The game features an in-game clock and day-night system that affects the townsfolk and some of the creatures in the field (namely, the Minku - creatures from whom Musashi can obtain berries to increase his overall health stat), as well as forcing the player to pay attention to Musashi's fatigue rating that goes up over time with lack of sleep, which as the name implies will have a deteriorating effect on his combative ability.[4]

The player can either go to an inn to recover Musashi's health or make Musashi sleep outdoors without a full recovery and with danger he may be attacked by enemies. To pass time, the player may also opt to collect the various action figures -which resemble more detailed models of nearly all the characters and monsters- available at the town toy store which stocks new items at the start of every chapter. Along the way, Musashi obtains parts from the Legendary Armor which allow him to perform actions such as climbing or performing double jumps.[5]

Plot

A boy known as Musashi, reincarnated from the legendary Brave Fencer Musashi who saved the Allucaneet Kingdom from a monster called the Wizard of Darkness 150 years before, is summoned to Allucaneet by its ruler Princess Fillet to save it from the invading Thirstquencher Empire. Musashi is given the blade Fusion, and is charged with the task of obtaining Brave Fencer Musashi's sword — Lumina, the Sword of Luminescence — before the Thirstquencher Army does. Although Musashi has no intention of saving the kingdom, he agrees to do so in order to return to his homeland. After Musashi recovers Lumina, he finds that most of the people from the Allucaneet kingdom, including Fillet, have been kidnapped by the Thirstquencher Empire. In order to rescue all the residents from Allucaneet and defeat the Empire, Musashi starts searching for the Five Scrolls; each one holding an elemental power able to greatly augment the sword Lumina's powers.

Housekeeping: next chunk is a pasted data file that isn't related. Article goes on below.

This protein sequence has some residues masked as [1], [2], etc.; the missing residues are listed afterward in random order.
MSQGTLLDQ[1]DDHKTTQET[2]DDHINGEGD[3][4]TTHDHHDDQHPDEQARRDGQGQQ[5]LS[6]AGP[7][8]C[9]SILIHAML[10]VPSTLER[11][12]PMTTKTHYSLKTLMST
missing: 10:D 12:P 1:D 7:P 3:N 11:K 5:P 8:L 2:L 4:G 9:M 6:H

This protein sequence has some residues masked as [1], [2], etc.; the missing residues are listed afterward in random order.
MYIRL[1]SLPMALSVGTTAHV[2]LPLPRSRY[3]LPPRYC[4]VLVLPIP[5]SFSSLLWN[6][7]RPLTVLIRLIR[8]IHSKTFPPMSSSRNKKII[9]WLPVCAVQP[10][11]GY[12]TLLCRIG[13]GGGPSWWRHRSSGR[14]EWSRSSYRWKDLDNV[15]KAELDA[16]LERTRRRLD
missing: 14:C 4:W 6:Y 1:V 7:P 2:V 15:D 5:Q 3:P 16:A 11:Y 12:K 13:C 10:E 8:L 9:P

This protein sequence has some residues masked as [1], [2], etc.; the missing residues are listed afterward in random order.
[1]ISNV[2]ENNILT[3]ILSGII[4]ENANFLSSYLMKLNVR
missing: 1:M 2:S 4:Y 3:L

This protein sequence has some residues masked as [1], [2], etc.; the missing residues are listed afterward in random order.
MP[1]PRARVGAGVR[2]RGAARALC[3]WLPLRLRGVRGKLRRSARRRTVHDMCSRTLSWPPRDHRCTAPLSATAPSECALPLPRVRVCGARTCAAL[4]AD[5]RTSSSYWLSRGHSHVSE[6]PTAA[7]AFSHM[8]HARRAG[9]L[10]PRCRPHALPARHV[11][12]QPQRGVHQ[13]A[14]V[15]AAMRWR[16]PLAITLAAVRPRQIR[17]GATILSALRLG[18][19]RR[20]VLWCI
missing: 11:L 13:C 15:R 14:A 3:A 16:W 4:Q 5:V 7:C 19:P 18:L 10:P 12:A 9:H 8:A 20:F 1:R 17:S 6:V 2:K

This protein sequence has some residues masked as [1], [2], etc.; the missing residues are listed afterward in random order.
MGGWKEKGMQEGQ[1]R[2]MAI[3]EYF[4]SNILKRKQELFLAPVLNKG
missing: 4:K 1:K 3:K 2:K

With help from the treasure hunter Jon, Musashi finds the Earth Scroll and defeats its crest guardian. After its defeat, half-vampire and half-zombie creatures known as Vambees appear in the nearby village. While searching for a way to stop the Vambees, Musashi finds the Water Scroll and defeats its crest guardian in the basement where the Vambees originate. While Musashi searches for the Fire Scroll, Musashi's rival, Kojiro, kidnaps Princess Fillet and uses her as a hostage to force a battle with Musashi. Kojiro is defeated and Fillet is then rescued. Musashi then searches for thieves from the Thirstquencher Empire and makes his way to the next crest guardian. It is then revealed that Princess Fillet is actually one of Thirstquencher's thieves disguised and that the real Fillet is still in their hands. Musashi then continues his journey, finds the Wind Scroll, and defeats its crest guardian in an ants' nest.